they had done so, they would forget all about it. By
the time they could talk, and that would be very soon,
they would have forgotten all that happened before they
were hatched. That is why you can never get a bird to
tell you what he thought about while in an egg.
After the young Woodpecker's three sisters reached the
outside world, the father and mother were kept busy
hunting food for them, and they were alone much of the
time. It was not long before they knew their parents'
voices, although, once in a while, before they got
their eyes open, they mistook the call of the Tree Frog
below for that of the Woodpeckers. And this was not
strange, for each says, "Ker-r-ruck! Ker-r-ruck!"
and when the
 Tree Frog was singing in his home at
the foot of the tree, the four Woodpecker children, in
their nest-hollow far above his head, would be opening
their bills and stretching their necks, and wondering
why no juicy and delicious morsel was dropped down
When they had their eyes open there was much to be
seen. At least, they thought so. Was there not the
hollow in their dear, dry old tree, a hollow four or
five times as high as they could reach? Their mother
had told them how their father and she had dug it out
with their sharp, strong bills, making it roomy at the
bottom, and leaving a doorway at the top just large
enough for them to pass through. Part of the chips
they had taken away, as the mother had taken the broken
shells, and part had been left in the bottom of the
hollow for the children to lie on. "I don't believe
in grass, hair, and down, as a bed for children," their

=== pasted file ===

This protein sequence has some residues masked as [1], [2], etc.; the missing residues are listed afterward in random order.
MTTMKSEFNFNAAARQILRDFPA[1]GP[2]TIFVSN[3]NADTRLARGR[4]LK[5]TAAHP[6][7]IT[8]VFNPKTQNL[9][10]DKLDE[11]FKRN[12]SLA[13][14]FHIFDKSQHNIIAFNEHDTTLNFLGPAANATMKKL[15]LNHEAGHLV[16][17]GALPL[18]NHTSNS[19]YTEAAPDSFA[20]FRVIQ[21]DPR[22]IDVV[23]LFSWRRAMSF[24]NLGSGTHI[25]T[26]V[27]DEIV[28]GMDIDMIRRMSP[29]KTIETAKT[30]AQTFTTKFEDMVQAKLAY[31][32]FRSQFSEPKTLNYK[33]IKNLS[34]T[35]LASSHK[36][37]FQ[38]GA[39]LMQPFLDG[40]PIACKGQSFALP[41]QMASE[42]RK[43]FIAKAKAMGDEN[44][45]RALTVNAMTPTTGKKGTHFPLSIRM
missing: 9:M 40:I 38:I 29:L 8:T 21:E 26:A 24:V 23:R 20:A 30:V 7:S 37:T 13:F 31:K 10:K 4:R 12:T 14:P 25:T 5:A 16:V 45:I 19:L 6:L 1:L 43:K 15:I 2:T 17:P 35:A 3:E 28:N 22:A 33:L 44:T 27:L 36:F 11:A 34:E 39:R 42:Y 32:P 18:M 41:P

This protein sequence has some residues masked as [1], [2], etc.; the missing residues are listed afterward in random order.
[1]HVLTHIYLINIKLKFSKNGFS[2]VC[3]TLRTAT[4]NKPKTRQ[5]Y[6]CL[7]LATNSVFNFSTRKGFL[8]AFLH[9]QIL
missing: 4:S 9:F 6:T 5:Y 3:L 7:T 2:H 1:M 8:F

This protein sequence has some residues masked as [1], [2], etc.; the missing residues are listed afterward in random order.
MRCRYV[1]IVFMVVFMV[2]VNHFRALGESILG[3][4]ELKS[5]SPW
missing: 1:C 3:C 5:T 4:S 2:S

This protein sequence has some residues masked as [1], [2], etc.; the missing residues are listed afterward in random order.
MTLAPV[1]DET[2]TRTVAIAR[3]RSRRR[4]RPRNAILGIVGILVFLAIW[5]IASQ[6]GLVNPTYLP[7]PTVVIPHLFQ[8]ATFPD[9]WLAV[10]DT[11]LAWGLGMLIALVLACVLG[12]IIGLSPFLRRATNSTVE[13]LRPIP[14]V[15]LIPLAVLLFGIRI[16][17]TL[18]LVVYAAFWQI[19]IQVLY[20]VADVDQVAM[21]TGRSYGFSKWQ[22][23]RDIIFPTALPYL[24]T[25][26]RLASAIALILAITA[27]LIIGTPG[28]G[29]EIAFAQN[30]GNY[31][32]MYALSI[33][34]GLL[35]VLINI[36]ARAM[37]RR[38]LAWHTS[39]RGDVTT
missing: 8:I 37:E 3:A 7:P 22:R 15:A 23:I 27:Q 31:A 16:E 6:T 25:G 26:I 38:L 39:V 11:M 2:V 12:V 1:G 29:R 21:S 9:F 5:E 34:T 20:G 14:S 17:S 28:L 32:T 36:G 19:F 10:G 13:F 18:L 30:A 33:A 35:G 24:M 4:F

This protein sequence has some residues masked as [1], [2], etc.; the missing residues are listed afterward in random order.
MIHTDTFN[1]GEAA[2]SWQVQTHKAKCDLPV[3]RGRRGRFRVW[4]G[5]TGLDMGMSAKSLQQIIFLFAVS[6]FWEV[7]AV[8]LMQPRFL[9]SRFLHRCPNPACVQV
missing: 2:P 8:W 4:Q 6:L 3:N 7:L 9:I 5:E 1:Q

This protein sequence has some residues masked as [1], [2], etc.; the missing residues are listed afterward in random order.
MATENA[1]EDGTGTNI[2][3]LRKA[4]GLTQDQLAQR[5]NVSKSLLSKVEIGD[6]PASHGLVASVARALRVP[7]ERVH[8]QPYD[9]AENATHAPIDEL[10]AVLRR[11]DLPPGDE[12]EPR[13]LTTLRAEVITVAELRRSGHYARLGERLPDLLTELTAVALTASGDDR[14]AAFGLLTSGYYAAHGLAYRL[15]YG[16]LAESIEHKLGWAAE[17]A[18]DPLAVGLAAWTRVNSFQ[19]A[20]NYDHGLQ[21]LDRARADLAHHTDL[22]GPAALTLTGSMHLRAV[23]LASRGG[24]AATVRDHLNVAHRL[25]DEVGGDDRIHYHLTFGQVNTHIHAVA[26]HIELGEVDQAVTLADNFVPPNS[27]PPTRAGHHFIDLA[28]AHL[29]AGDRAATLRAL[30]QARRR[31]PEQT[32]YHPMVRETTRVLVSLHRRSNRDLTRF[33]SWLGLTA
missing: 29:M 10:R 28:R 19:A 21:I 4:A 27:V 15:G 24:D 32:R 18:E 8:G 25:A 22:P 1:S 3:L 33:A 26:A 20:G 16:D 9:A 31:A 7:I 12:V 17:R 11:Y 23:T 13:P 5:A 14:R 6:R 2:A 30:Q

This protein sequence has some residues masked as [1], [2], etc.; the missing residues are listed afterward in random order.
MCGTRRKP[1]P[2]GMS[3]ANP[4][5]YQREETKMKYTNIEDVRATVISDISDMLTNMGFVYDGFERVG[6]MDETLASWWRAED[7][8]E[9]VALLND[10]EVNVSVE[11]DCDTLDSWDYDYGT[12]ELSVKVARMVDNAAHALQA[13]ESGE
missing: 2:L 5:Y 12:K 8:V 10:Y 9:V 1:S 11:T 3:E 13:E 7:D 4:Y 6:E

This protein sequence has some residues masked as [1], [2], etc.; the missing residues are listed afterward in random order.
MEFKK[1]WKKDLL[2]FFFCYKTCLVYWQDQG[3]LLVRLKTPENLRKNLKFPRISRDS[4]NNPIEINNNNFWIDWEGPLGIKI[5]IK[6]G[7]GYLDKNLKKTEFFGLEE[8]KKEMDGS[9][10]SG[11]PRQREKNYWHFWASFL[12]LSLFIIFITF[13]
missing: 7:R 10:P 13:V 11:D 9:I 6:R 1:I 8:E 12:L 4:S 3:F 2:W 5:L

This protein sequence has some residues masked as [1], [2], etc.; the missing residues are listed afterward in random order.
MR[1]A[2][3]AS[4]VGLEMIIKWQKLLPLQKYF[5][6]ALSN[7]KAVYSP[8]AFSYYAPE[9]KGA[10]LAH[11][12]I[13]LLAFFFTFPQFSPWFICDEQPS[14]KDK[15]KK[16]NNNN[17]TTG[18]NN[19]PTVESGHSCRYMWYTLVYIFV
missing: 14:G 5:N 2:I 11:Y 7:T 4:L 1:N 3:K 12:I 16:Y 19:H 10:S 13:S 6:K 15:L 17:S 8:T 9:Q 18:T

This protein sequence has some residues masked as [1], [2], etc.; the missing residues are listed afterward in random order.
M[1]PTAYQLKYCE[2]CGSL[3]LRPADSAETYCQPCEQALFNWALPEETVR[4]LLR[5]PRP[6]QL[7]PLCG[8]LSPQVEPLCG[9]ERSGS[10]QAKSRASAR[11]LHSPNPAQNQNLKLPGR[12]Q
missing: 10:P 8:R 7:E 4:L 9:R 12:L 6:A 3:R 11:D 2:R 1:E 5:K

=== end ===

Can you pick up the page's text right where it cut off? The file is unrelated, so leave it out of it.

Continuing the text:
father had said. "Nice soft chips are far
And the Woodpecker children liked the chips, and played
with them, and pretended that they were grubs to be
caught with their long and bony tongues; only of
course they never swallowed them.
It was an exciting time when their feathers began to
grow. Until then they had been clothed in down; but
now the tiny quills came pricking through their skin,
and it was not so pleasant to snuggle up to each other
as it had once been. Now, too, the eldest of the
family began to show a great fault. He was very vain.
You can imagine how sorry his parents were.
Every morning when he awakened he looked first of all
at his feathers. Those on his breast were white, and
he had a white band on his wings. His tail and back
and nearly the whole of his wings were blue-black. His
head, neck, and throat were crimson. To be sure, while
 the feathers were growing, the colors were not
very bright, for the down was mixed with them, and the
quills showed so plainly that the young birds looked
The sisters were getting their new suits at the same
time, and there was just as much reason why they should
be vain, but they were not. They were glad
(as who would not be?) and they often said to each
other: "How pretty you are growing!" They looked
exactly like their brother, for it is not with the
Woodpeckers as with many other birds,—the sons and
daughters are dressed in precisely the same way.
As for the vain young Woodpecker, he had many troubles.
He was not contented to let his feathers grow as the
grass and the leaves grow, without watching. No indeed!
He looked at each one every day and a great many
times every day. Then, if he thought they were not
grow-  ing as fast as they should, he worried about
it. He wanted to hurry them along, and sometimes, when
his sisters did not seem to be looking, he took hold of
them with his bill and pulled. Of course this did not
make them grow any faster and it did make his skin very
sore, but how was he to know? He had not been out of
the shell long enough to be wise.
It troubled him, too, because he could not see his red
feathers. He twisted his head this way and that, and